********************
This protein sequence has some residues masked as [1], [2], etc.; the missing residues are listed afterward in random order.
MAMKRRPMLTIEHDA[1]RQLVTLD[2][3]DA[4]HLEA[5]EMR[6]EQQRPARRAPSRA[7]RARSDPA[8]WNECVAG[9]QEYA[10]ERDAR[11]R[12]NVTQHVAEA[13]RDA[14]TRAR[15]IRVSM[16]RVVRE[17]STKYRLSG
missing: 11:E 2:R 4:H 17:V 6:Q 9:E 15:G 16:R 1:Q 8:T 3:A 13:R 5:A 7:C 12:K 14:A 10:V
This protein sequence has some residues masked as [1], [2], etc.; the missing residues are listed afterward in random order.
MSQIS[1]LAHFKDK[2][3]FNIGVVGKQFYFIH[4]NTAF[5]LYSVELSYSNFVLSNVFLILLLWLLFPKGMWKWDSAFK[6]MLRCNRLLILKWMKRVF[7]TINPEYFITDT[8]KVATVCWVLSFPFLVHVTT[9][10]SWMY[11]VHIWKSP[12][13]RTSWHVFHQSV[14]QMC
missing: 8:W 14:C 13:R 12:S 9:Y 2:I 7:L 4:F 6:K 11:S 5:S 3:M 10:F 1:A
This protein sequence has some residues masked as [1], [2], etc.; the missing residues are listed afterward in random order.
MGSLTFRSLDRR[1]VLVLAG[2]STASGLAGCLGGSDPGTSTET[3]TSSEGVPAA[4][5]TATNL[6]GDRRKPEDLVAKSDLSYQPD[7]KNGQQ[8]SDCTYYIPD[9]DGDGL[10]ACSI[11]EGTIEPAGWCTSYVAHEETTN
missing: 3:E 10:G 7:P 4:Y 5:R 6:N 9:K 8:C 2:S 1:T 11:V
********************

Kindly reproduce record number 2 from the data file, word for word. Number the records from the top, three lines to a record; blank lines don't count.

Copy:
This protein sequence has some residues masked as [1], [2], etc.; the missing residues are listed afterward in random order.
MSQIS[1]LAHFKDK[2][3]FNIGVVGKQFYFIH[4]NTAF[5]LYSVELSYSNFVLSNVFLILLLWLLFPKGMWKWDSAFK[6]MLRCNRLLILKWMKRVF[7]TINPEYFITDT[8]KVATVCWVLSFPFLVHVTT[9][10]SWMY[11]VHIWKSP[12][13]RTSWHVFHQSV[14]QMC
missing: 8:W 14:C 13:R 12:S 9:Y 2:I 7:L 4:F 6:K 11:S 5:S 3:M 10:F 1:A